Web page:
This past weekend, I found myself attending ARGFest-o-Con 2011, a haven of ARGers and transmedia storytellers. Those of you who follow me on twitter know this. Sorry for the spamming.
I had a fantastic time, and met a lot of people I'd been wanting to meet, as well as others I didn't know I wanted to meet but am glad to have done so! There were tons of great discussions and panels and speakers, and I was pleased to see just how welcoming a community it is.
I have a lot of thoughts about what I experienced and discussed this weekend, which I will attempt to lay out in a series of posts over the next couple of weeks. During dinner one evening, Andrea Phillips asked JC Hutchins about developing his fandom. She professed that she didn't have "fans" of her work like he did (other than other creators), and wondered at that.
The thought was that transmedia projects developed by a group don't tend to advertise very strongly who developed them. This may stem from ARG traditions of the puppetmasters hiding their identities until after the campaign is complete, or just from the very nature of the projects -- there's no author byline on the cover of the book, or credits at the start and end.
And I think this is something that has to change. We as creators need to own our work. Whether its a byline on the top of the main website, or a prominent About page, or a behind-the-curtain means of communicating to the team, we need to say, "This project was made by these people." And then we need to be going out and evangelizing our own work. "I worked on this project, and it's launching now. Please go check it out."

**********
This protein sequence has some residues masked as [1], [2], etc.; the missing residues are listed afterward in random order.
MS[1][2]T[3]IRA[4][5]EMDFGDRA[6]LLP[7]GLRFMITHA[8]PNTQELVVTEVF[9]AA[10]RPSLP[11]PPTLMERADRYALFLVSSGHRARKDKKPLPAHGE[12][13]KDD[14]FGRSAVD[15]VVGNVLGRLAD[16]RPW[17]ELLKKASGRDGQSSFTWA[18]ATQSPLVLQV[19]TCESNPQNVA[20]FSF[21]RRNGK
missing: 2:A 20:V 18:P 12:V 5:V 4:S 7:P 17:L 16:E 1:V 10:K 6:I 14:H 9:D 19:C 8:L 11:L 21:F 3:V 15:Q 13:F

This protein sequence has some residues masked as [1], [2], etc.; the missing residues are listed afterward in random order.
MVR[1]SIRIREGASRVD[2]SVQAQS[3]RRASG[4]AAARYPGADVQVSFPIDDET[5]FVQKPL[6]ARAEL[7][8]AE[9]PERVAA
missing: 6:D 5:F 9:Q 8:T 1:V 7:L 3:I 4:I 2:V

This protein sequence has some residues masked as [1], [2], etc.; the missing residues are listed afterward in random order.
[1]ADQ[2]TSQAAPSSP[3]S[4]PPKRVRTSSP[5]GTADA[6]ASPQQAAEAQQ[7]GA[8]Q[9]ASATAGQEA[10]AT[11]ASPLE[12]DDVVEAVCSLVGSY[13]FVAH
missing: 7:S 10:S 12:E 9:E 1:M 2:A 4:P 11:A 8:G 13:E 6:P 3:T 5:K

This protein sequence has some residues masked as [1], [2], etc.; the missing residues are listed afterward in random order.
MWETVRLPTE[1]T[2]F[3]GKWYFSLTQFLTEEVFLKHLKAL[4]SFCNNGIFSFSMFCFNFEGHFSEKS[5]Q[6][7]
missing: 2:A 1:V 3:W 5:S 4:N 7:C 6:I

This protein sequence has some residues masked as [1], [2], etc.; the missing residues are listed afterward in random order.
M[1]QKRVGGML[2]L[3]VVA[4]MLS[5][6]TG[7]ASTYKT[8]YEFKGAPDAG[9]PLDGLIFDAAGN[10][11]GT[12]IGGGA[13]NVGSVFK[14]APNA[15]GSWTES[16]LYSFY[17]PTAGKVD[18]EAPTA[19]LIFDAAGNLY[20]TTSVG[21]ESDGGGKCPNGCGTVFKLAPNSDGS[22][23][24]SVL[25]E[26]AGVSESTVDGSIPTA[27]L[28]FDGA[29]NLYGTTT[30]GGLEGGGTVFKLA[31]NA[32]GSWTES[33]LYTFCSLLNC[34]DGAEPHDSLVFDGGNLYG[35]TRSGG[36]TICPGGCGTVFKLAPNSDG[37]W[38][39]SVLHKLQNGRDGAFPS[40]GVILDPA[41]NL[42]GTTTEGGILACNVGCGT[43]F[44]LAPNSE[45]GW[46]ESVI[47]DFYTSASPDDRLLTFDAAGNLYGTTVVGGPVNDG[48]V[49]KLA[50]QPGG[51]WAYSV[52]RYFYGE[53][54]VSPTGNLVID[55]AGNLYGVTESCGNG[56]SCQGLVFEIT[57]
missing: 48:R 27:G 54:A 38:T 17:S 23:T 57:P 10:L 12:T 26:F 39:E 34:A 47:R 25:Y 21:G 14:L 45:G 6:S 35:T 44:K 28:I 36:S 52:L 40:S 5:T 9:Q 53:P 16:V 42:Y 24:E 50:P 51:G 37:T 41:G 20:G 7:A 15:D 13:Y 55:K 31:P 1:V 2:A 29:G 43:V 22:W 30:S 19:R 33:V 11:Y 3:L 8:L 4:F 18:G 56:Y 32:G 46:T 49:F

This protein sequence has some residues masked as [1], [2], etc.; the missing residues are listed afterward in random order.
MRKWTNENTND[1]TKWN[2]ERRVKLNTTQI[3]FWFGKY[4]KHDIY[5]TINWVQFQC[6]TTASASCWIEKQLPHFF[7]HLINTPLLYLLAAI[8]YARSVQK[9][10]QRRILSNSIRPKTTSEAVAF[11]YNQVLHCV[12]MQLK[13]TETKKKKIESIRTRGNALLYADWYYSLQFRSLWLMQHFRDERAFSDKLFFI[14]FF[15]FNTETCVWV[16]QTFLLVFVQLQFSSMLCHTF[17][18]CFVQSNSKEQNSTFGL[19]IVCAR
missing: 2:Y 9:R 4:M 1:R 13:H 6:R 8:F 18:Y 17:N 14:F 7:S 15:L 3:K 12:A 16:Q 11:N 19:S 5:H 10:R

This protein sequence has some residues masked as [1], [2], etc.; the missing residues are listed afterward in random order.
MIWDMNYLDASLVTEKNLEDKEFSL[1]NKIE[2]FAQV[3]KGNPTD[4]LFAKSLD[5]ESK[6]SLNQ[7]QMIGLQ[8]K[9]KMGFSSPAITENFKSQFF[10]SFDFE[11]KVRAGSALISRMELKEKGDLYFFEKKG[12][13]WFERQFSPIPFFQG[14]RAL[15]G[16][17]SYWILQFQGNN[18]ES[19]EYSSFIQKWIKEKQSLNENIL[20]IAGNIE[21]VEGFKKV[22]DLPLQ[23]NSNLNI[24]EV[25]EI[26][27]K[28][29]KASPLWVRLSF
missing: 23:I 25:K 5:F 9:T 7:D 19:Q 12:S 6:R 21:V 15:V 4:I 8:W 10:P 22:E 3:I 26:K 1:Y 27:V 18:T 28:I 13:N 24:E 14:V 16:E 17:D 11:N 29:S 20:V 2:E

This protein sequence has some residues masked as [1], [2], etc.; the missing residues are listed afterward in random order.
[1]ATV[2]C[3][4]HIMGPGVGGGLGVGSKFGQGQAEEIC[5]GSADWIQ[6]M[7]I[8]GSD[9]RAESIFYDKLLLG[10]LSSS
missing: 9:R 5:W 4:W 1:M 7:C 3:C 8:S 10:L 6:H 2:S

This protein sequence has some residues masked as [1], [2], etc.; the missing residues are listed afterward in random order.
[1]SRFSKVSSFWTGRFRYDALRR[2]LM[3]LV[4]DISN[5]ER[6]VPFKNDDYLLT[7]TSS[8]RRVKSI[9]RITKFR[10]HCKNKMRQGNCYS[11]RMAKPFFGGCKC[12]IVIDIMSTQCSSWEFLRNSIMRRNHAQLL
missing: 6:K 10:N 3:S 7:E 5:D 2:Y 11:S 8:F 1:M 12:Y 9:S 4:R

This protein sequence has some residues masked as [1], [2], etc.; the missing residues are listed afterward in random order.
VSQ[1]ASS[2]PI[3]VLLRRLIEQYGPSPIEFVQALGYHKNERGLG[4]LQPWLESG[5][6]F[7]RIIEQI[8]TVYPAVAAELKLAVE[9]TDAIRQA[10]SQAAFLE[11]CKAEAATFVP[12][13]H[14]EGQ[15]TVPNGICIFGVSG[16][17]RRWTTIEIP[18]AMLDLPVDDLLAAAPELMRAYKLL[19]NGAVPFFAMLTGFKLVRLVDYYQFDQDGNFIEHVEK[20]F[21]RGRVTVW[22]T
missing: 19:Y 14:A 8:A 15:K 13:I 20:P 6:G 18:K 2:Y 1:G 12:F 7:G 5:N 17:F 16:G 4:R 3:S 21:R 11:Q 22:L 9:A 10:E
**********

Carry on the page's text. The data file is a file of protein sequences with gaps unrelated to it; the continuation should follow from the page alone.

We need to develop our fanbases. We need audience members to say, "Andrea Phillips worked on this project? I'll definitely check it out!" (Though frankly, I think Andrea probably does have a fanbase, being as awesome as she is.)
Transmedia projects are usually team efforts, so it's a bit different from, say, an author. But movies are team efforts -- so own your role. Film lovers go to movies because they love the director or the writer or the producer or the actor. They should check out transmedia stories because they love the designer or the game developer or the writer or the producer as well.
As JC Hutchins says, shake your ass. Get word out there (not obnoxiously, though!), own your work, and own your fanbase. This industry needs that.